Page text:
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Theoretical Philosophy » Five Proofs Critique - PSR Argument » 1/09/2018 10:48 pm

UGADawg
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Also, since we're discussing the modal collapse argument, I'm curious what you think of Vallicella's way of defusing the problem: http://maverickphilosopher.typepad.com/maverick_philosopher/2016/05/explanatory-rationalism-and-the-collapse-of-modal-distinctions.html

Theoretical Philosophy » Five Proofs Critique - PSR Argument » 1/09/2018 8:54 pm

UGADawg
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If P explains Q, and there are possible words with P but not Q, given PSR there must be some reason Q doesn't follow from P in those possible worlds (otherwise brute), which he's calling a defeater. In every possible world with P & no defeater, then, Q obtains as well. So if there are no contingent defeaters it's an entailment.

At least that's how I understand him. If I can get in touch with him I'll ask him if he ever formally checked it with a computer; he's literally a professional logician, though, so I tend to trust his intuitions when it comes to formal logics.

Theoretical Philosophy » Five Proofs Critique - PSR Argument » 1/09/2018 5:25 pm

UGADawg
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Miguel with the "a true explanation that succeeds entails the truth of what it explains" he's just talking about those explanations that account for all their possible defeaters. He's not assuming, prior to the argument, all explanations are entailments; rather he's arguing that for any situation in which an explanation accounts for all its contingent defeaters (and it must have contingent defeaters in the first place, otherwise it's already an entailment), and the explanation is true, then all the defeaters must be false, so we have an entailment. This kind of situation obviously holds for the relationship between E and the BCCF, therefore it's an entailment.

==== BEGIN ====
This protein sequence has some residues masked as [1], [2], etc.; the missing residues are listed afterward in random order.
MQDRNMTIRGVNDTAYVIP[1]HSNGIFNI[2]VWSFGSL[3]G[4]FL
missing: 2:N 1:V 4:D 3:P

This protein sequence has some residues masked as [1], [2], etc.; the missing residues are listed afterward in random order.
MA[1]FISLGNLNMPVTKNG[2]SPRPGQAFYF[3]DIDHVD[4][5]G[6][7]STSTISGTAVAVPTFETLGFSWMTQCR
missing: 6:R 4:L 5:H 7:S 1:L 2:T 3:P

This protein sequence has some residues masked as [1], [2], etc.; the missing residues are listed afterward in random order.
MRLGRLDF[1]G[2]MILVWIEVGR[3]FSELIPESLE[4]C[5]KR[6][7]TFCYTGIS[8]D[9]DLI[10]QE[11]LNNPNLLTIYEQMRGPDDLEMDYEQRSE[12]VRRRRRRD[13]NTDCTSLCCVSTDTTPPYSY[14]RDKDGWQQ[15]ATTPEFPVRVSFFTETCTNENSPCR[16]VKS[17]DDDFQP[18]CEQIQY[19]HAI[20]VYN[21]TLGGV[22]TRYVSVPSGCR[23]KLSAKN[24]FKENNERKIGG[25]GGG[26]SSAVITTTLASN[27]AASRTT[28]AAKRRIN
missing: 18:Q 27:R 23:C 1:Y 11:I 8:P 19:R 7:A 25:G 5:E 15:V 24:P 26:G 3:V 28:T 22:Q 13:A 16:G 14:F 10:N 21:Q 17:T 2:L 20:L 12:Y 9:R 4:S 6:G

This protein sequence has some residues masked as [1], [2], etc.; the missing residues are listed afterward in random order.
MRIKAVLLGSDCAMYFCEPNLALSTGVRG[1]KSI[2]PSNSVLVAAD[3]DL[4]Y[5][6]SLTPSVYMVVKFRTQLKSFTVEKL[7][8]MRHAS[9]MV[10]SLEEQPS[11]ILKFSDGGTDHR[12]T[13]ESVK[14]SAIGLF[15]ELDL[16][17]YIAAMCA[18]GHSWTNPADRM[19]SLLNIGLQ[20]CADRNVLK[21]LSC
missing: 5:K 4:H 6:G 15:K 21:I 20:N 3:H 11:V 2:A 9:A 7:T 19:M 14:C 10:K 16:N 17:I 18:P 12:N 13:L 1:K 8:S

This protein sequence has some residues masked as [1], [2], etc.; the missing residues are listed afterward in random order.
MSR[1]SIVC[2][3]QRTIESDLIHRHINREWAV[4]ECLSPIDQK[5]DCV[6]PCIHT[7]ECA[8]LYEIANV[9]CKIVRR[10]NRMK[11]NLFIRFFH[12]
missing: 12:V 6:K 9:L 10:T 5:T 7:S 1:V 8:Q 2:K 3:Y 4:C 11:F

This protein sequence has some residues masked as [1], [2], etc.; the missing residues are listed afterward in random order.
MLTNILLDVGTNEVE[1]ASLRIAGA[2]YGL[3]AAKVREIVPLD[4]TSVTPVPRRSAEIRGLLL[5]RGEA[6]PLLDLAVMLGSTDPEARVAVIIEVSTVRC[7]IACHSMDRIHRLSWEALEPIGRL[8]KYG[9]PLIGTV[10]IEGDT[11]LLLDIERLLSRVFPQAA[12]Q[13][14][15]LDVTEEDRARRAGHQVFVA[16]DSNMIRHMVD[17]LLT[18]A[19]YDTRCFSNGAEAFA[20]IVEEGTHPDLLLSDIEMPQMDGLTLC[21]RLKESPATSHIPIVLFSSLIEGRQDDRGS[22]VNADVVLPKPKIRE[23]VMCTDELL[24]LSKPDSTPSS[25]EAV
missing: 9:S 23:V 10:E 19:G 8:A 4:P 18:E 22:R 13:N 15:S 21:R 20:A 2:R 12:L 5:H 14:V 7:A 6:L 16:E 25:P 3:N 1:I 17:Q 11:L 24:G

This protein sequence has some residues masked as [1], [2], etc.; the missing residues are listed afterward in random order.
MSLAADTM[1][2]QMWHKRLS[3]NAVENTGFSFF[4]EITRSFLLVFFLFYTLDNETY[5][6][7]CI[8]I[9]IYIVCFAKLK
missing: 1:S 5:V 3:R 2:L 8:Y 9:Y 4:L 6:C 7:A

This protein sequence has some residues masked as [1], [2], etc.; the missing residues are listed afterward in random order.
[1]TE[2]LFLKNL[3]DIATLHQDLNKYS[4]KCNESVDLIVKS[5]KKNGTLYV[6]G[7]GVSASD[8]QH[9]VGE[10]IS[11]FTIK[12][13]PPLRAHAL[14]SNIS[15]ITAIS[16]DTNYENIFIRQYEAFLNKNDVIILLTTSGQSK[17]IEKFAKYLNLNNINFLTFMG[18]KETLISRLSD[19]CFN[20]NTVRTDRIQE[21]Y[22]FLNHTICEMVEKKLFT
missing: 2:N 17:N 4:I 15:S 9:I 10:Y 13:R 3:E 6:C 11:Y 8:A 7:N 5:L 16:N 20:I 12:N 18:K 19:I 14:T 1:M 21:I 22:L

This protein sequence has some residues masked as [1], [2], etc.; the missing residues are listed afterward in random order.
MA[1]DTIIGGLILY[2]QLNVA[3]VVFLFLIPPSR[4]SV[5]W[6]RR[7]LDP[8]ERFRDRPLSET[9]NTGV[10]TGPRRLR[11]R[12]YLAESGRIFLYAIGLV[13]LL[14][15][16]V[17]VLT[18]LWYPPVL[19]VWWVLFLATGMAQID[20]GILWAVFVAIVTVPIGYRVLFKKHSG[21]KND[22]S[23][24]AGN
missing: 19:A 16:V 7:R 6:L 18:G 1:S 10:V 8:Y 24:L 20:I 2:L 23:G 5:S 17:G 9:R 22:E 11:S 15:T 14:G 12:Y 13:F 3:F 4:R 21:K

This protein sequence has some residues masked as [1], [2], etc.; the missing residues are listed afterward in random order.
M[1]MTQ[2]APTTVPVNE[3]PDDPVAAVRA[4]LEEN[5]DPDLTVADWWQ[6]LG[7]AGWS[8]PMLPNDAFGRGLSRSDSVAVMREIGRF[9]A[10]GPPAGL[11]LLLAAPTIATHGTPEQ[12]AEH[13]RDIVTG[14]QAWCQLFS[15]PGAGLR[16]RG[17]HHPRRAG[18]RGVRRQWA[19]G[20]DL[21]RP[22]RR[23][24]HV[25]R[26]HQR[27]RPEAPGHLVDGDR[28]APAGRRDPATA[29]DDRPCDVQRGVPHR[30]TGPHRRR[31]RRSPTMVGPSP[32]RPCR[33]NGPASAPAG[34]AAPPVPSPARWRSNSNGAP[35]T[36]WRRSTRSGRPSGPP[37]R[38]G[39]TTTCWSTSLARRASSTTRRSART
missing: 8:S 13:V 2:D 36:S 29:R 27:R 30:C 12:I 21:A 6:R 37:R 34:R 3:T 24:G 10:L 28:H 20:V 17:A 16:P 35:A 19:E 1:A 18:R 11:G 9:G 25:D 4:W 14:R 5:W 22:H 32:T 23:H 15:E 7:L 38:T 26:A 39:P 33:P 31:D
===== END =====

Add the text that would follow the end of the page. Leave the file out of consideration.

Theoretical Philosophy » Five Proofs Critique - PSR Argument » 1/09/2018 4:08 pm

UGADawg
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FWIW it's not exactly difficult to prove the move from the necessary being to the BCCF must be an entailment, even if we allow that some explanations aren't entailments. To quote from one of my friends:

What I'm trying to get at is if explanation are (sometimes) not entailments, then it's possible that they fail, even when the conclusion is also true - the explanation from P to Q has defeaters. In the example I gave, even though someone being pushed off a building explains that he died, and he did die, it was defeated by the man being shot on his way down. And, if the PSR is true, there is a fact to whether or not any given explanation is defeated for each defeater, and these facts must have an explanation. 

Therefore, given the explanation E, for the Big Conjunctive Contingent Fact (BCCF), I believe we can demonstrate that it is an entailment, if we accept than an explanation that gives an account of every possible defeater of it, forms an entailment. I haven't sketched out the formal proof of that part, but it seems reasonable - if it's impossible for there to be any other ways for the explanation could fail, then we know whether it does in fact succeed or not. And a true explanation that succeeds entails the truth of what it explains. 


i) An explanation with necessary defeaters or no defeaters is an entailment (as it would either always succeed or never succeed). 
ii) Therefore, if E is not an entailment, it must have contingent defeaters.
iii) Therefore, the defeaters of E are part of the BCCF
iv) Therefore, E explains the defeaters of E
v) Therefore, E is an entailment.

Theoretical Philosophy » Five Proofs Critique - PSR Argument » 1/08/2018 7:47 pm

UGADawg